Jeff added, “1 out of 5,000 babies has that heart condition, and that’s the same family she lived with in high school whose son had it.”

Cortney continued, “I [said], ‘Oh my gosh,’ and I was bawling. Jeff was bawling because he didn’t know what was going on… I knew the basics of it. [The doctors] said, ‘So you know the baby is going to need immediate surgery and possibly a heart transplant?’ I was like, ‘Yeah,’ and Jeff was like, ‘Is our baby going to live? I’m so confused.’ I felt so bad for him because they just ignored him completely and were focused on me.

“They talked... Then they left, and we cried… I immediately called Natalie (a family friend), whose son has hypoplastic left heart syndrome, and we called our family. We drove home really confused and sad.”

Jeff said they were told they would have to move back to the mainland to have Zola, as the surgeries necessary to save her life were not available in Hawaii.

“We had only been here a couple months at that point, and then they said we had to move by the end of February or the beginning of March… It worked out well because it was trimesters then, so the semester ended at the end of February. We left right after that and [Zola] was born in April. As far as bad situations go, the timing worked out really well.”


Jeff said the teachings of the Church of Jesus Christ of Latter-day Saints changed their view on their situation. “We had an interesting perspective because we would pray and pray and pray. Especially for the first part when it was a struggle, we felt like we had to accept God has a plan for us.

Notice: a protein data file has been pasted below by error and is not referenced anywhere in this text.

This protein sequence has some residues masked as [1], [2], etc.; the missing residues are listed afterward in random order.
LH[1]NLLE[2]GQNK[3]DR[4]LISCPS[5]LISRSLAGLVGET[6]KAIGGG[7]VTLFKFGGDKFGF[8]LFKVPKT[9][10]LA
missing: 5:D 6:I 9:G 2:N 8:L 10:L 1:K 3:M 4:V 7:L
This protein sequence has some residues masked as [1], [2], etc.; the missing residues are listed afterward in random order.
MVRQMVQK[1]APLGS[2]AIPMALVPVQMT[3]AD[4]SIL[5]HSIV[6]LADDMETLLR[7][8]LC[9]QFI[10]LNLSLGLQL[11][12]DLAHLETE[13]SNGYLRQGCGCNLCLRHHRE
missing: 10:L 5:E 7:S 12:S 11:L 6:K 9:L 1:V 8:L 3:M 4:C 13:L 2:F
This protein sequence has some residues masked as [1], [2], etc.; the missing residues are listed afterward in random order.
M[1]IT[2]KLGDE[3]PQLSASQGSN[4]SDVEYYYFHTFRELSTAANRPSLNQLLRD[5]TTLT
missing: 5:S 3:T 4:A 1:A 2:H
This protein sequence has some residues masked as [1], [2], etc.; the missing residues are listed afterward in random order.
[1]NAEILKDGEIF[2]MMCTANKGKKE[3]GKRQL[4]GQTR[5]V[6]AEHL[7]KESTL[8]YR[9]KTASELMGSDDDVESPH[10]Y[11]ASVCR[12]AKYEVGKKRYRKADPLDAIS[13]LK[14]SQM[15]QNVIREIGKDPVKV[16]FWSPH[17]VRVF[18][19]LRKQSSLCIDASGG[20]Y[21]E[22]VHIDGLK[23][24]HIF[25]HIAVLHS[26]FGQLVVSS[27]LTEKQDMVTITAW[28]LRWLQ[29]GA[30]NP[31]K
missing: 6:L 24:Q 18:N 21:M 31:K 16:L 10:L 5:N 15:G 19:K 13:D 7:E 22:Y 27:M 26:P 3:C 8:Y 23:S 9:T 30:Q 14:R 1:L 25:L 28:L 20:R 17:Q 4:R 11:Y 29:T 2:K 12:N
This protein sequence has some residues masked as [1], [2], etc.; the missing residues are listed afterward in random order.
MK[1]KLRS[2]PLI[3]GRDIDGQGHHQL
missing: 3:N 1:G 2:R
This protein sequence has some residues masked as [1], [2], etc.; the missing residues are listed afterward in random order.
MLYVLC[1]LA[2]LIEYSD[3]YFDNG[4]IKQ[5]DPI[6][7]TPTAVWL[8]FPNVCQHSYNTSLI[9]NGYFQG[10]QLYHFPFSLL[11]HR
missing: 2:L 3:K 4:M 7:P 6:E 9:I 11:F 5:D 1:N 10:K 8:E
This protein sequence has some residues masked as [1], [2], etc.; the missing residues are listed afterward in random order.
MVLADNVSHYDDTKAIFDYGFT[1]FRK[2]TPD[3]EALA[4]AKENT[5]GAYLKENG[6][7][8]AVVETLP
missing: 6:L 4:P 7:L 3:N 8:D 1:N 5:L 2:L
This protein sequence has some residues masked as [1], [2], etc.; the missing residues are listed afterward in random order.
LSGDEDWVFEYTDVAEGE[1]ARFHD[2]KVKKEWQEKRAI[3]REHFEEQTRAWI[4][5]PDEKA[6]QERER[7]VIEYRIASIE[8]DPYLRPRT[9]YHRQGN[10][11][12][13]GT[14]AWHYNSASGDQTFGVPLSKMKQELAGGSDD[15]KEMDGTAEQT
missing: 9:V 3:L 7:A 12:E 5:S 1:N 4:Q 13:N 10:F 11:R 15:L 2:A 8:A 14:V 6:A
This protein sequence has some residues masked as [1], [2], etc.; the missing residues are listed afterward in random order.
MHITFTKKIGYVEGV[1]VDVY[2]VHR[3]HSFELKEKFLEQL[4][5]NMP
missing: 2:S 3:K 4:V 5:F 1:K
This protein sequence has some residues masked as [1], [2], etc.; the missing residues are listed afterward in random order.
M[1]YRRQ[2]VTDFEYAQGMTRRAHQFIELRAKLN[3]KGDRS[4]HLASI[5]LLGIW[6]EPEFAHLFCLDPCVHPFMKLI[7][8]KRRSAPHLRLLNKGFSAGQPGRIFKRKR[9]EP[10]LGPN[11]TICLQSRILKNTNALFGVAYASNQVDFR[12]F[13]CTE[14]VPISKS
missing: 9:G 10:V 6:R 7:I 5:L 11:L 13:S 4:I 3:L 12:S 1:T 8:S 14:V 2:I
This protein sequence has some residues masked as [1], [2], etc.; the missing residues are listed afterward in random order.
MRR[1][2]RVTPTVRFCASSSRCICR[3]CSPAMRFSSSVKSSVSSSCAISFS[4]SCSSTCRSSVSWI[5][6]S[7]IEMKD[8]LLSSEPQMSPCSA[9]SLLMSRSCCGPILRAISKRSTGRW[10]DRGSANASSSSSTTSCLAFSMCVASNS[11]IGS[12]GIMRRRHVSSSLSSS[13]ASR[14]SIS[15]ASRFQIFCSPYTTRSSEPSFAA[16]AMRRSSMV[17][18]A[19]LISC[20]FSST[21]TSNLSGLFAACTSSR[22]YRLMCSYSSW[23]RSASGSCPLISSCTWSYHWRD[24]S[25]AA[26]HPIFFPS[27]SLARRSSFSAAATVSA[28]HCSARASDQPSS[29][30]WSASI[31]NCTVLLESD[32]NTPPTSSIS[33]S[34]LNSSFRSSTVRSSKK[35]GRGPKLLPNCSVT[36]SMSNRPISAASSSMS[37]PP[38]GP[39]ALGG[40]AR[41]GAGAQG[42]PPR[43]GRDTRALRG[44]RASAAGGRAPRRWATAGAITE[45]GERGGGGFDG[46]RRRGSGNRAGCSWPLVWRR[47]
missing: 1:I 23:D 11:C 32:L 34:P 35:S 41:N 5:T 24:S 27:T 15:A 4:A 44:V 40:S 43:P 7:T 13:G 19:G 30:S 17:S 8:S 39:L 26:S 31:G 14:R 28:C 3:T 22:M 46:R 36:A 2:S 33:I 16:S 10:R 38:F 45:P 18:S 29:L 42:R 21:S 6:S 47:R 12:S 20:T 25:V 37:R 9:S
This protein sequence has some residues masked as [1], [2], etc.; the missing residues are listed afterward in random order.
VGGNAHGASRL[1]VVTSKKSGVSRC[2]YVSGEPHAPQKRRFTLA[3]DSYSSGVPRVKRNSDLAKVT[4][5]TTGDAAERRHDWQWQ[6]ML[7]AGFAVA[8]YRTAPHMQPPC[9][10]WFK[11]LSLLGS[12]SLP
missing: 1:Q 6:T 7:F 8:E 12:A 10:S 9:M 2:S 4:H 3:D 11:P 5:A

“It really strengthened our testimony in a sense that we understand that not everything is going to be perfect. Even if we did lose her, it doesn’t mean God doesn’t love us or the Church isn’t true; it just means that’s how it was supposed to be.”

Cortney elaborated, saying, “We felt like our prayers weren’t being answered, so we were so frustrated. We feel like, ‘We want to save our kid’s life, and this is a righteous desire. So why isn’t God blessing us with the things we’re praying for?”

“It was really humbling because we realized praying isn’t a wish granting machine. It’s a way to communicate with God and align our wills, even when our desires aren’t the same. We just had to accept what was going to happen was going to happen.

“Our reaction mattered, and our attitude mattered more than anything. It was more about faith and humility and just accepting whatever God handed us.”


Cortney said having someone who understood what they were experiencing was a huge blessing. “Sometimes when you talk to people when you have a sick kid, you get some crazy responses. We got some that were like, ‘You just need to pray for a miracle. God’s going to heal her heart. Nothing is wrong with her. Ultrasounds are wrong all the time.’ That was the worst thing to hear. I was like, ‘No, we’re just going to accept this and move on.’

“It’s hard enough to hear she has a heart defect. I know God still loves me whether or not my kid has a heart defect. Being able to have Natalie around to talk about all the problems [was a blessing]. She flew out for [Zola’s] first surgery.”

Following Zola’s birth and first surgery, Cortney said Jeff had to return to school in Hawaii while she had to stay in California. “We realized he had to go back to school because we were already behind… and he couldn’t postpone any more.